The Secret to Charging What Your Digital Agency Is Worth

By Jason Swenk on August 6, 2023

Did you know if you keep saying you’re too busy it probably means you’re not charging enough? Are you ready to start charging what your digital agency is worth?

Being too busy is the quickest way to not only burn yourself out but also your team. I’ve been there, and let me tell you I was on the verge of shutting down my agency from being overworked and undervalued. We were doing so many things wrong. We were talking to the wrong clients, working long hours, and worst of all, barely making ends meet.

If any of this sounds familiar, it’s time to get out of your own way and start charging what you’re worth.

How can you get your prices to where they should be?

  1. Understand the value and results your agency delivers.
  2. Build trust with clients through an offer ladder.
  3. Position yourself as an authority in your space.


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In this video, you will learn the three pricing structures you can use to get you to a place where your pricing will both be more on par with the results you deliver and will give you an advantage over other cheaper agencies.

Most agency owners believe at some point that low prices will give you an advantage over the rest. However, I’d argue that increasing your prices actually works to your advantage. As an adviser, I go through the financials of thousands of agencies, and in up to 90% of cases, I recommend they increase their prices. The suggestion alone makes them back away in fear.

I get it, most agency owners worry about things like losing the pitch because their prices are too high. However, I counter with “What if you lose the pitch because your pricing is too low?” You don’t think this can happen? It happened to me!

Years ago I got a call from a prospect that needed a website. I nailed the call and was invited to their office to present an offer. Their office was HUGE. Who was this company? I proceeded to make the pitch and said my price: $10,000. They actually laughed and I was so confused. Was the price too high?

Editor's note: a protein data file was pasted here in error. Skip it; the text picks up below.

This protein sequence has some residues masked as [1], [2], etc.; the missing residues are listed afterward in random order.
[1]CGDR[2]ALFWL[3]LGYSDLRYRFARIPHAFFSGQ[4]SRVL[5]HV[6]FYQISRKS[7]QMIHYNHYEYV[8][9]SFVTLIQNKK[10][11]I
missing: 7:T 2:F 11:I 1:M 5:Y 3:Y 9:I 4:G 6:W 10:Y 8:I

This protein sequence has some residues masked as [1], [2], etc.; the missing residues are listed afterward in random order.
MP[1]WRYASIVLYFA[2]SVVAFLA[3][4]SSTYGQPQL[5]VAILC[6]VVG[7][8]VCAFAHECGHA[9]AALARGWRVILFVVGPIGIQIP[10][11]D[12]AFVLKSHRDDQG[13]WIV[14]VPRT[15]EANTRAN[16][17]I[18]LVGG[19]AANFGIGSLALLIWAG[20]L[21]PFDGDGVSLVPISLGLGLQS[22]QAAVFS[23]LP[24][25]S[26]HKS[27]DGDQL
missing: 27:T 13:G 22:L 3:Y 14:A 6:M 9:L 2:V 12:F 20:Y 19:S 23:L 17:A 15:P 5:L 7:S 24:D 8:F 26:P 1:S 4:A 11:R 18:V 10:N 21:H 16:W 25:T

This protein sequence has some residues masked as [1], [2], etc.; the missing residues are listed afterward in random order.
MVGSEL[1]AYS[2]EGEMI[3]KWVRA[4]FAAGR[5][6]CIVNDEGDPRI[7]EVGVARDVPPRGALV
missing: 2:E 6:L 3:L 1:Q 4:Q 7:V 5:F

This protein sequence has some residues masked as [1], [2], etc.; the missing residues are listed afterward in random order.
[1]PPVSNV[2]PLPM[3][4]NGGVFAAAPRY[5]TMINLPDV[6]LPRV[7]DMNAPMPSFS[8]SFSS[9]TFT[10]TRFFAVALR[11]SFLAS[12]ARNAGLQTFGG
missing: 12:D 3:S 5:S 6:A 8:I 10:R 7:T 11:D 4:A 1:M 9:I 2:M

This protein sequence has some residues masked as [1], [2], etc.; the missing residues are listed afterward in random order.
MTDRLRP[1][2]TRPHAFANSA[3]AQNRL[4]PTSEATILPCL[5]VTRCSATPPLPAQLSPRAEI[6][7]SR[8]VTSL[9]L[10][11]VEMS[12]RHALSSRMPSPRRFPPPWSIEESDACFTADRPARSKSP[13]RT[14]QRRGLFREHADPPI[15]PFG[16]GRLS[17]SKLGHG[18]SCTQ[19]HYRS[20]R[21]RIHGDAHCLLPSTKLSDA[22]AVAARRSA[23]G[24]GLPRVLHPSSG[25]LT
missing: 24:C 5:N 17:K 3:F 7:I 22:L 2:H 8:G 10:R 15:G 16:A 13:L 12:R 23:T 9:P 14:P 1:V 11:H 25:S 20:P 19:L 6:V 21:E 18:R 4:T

Well, it turns out this company I’d never heard of, Berkshire Hathaway, was expecting to spend around $300,000 on the website. They loved the pitch and were excited to work with us until I named my price… because it was too low they thought it wouldn’t deliver the results they expected.

So how should your digital agency pricing be structured? How can you come up with a price that shows your value, increases profit, and allows you to win more deals? A lot of businesses tend to set a price and then not think about it again for years. When there’s one element of your business that affects everything other element so much, it’s definitely not something to be forgotten. Pricing should evolve as much as your business does.

3 Digital Agency Pricing Models

1. Hourly-Based Pricing

Should agencies charge by the hour? Honestly, I’m not a fan. This is my absolutely least favorite model. Charging by the hour sounds like a great idea, but as you get better and more efficient at your job you’ll be working fewer hours and thus making less money. It’s also the option that makes clients more nervous because there’s a variable of the unknown. However, I do believe there’s a time for hourly rates. If you’re doing something new and it’s hard to estimate how long it will take you, then it’s the best option.